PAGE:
Bring Our Soldiers Home From Syria And Afghanistan

The withdrawal of troops by President Trump from the Near East has critics and supporters in an uproar. Yet there are overwhelming reasons to forego further US military adventures in Syria and Afghanistan and take our troops out of harm’s way.

The situation in Syria is a done deal. It’s occupied by Russia and Iran. The regime of Bashar al Assad will remain in power until the occupiers say otherwise. The Syrian interlopers have dedicated serious manpower and weapons to help Assad fight against a fledgling resistance. Moreover Syrian Kurds, who have fought mightily against the Syrian army, are under attack by Turkey.

It’s sad to say, but the damage in Syria is already done. Millions of citizens have lost their homes and Assad, the butcher, has summarily murdered hundreds of thousands of his own people. Occupation by 2,000 US soldiers brings nothing to the table other than greater potential for conflict with Russia and Iran.

It’s wise for the president to avoid problems with Russia. An escalation of hostilities could lead to a much more explosive situation in the region. As for Iran the US should deal with it by doubling down on sanctions, and military action if the ayatollahs begin to produce nuclear weapons.

There are other factors at work. Brave soldiers from our all-voluntary military continue to be in peril. What can they do to improve the hopes of Syrians? What is the end game for the country? What is the American mission? Why are our generals so intent on occupying places where locals hate Americans and everything we stand for? And finally, when will we bring our soldiers back home? The families of these brave men and women want to know.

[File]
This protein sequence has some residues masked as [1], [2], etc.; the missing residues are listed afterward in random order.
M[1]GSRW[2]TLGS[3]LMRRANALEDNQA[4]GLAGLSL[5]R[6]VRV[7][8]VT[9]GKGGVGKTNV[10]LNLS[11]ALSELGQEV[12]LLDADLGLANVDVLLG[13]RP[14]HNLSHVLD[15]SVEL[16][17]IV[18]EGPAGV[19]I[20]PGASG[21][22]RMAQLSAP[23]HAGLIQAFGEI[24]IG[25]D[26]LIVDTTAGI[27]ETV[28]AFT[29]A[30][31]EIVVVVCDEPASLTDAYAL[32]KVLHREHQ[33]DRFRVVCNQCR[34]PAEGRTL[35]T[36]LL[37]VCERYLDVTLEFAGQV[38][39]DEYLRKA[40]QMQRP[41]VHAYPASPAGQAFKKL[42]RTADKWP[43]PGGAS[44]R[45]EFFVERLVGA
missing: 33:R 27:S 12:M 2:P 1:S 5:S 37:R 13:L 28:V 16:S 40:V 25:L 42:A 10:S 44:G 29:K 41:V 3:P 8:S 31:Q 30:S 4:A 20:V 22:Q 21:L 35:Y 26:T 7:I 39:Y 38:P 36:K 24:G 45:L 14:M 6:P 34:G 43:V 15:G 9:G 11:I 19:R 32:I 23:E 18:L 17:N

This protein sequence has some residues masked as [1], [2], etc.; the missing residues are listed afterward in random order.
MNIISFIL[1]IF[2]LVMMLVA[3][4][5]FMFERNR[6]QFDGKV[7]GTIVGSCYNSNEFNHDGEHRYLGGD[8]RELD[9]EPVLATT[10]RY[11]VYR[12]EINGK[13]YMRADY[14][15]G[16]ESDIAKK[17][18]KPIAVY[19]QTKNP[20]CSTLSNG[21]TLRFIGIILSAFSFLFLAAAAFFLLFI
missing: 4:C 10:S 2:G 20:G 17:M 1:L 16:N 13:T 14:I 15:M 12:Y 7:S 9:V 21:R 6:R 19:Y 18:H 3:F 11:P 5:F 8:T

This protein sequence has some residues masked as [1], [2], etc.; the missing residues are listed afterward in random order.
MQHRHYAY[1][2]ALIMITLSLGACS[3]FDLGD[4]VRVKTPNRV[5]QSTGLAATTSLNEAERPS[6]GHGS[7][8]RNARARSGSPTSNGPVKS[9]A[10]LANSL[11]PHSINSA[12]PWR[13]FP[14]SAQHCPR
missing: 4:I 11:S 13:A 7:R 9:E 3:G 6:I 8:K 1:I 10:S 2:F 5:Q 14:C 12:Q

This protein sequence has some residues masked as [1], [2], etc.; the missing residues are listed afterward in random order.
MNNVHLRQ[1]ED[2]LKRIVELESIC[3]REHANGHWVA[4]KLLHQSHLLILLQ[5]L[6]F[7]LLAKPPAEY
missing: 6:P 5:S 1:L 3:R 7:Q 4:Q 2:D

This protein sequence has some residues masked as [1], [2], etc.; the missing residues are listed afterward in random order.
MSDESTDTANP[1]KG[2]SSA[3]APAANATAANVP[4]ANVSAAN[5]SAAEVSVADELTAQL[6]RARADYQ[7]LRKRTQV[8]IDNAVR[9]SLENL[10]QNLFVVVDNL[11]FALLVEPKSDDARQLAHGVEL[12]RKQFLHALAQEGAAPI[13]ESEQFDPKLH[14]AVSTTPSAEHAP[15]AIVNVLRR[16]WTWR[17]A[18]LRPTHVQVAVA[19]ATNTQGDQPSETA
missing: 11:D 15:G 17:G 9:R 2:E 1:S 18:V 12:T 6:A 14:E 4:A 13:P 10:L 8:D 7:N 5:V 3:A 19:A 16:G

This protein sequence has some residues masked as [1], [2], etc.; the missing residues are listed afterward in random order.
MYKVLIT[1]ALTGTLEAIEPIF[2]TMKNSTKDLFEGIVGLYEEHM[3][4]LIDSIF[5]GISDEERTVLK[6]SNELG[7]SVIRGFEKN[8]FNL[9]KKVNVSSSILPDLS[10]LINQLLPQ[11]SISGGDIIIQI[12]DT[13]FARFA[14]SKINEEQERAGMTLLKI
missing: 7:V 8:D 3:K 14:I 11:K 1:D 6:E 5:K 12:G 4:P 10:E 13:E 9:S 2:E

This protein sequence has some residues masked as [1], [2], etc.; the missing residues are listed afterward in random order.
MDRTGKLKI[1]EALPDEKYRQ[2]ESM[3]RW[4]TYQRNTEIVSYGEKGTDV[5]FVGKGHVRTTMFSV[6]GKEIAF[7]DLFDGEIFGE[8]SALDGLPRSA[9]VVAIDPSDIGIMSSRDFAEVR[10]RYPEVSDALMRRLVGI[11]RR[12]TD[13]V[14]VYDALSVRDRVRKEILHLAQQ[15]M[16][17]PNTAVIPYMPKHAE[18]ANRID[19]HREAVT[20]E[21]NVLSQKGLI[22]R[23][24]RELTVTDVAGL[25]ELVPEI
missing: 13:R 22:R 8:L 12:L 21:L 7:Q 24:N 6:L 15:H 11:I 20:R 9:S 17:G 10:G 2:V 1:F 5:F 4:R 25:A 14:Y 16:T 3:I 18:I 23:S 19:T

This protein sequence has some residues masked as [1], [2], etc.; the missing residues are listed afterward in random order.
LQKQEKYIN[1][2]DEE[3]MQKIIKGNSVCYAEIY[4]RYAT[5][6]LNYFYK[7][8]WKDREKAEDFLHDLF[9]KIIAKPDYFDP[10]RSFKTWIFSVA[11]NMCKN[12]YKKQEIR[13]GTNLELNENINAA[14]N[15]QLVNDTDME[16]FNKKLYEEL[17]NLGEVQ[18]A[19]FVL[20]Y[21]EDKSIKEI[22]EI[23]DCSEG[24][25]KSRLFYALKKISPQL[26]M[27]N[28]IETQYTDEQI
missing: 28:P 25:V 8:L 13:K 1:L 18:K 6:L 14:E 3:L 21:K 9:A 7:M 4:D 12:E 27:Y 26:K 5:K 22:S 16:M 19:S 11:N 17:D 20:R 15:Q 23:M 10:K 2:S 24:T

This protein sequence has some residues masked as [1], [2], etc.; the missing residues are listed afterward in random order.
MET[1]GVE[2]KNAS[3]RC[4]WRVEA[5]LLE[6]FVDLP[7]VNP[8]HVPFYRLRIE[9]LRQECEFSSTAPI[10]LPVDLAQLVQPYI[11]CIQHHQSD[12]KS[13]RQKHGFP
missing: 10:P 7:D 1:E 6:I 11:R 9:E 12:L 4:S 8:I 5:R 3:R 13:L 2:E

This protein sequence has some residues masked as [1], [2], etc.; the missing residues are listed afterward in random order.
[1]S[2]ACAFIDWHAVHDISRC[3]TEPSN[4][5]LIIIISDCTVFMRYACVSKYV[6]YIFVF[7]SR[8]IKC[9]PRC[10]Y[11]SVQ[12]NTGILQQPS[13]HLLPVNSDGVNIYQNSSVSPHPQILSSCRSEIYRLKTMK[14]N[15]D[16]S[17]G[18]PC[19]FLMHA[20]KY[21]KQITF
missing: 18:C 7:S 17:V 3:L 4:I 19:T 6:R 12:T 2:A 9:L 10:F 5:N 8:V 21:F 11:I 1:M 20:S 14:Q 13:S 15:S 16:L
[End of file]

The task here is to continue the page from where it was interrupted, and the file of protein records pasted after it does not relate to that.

The ubiquitous rationale for keeping our soldiers in Syria (and Afghanistan and Iraq) is that radical groups will flourish in any vacuum created by an American retreat. This perspective doesn’t hold water. The proliferation of ISIS, Al Qaeda and other terrorist organizations are not going to be hampered by a few thousand troops in Syria and a few thousand more in Afghanistan.

Only serious occupation with many thousands of troops will enable the US to have any impact on the savages that pillage these countries. It’s highly unlikely that Congress or the American people have the stomach for yet another major military incursion.

Afghanistan occupation poses a different set of problems. The Taliban is highly organized and famous for fighting off foreign intervention. They successfully repelled Russian and have done the same thing with the US (the US first invaded Afghanistan in 2001).

There is no positive outcome in the future for Afghanistan regardless of continued US occupation. The government is corrupt and influenced by radical elements in Pakistan.

It’s true that the planning and delivery of the troop withdrawal announcements for both Syria and Afghanistan were amateurish and not endorsed by Congress or the military brass. Even the Trump administration was surprised by the announcement by the president. Naturally critics of the administration focused on the plan’s lack of coordination more than the wisdom of the withdrawal.

As far as our allies are concerned, their inability to read Trump is their own shortfall. Any proposal to Trump, military or economic, that doesn’t take into consideration America’s interests will be dismissed.

For years our allies accepted assistance from the US beginning with two World Wars, a Cold War and now in response to terrorism. The US must make decisions that are beneficial for our country even if they are not what our allies want.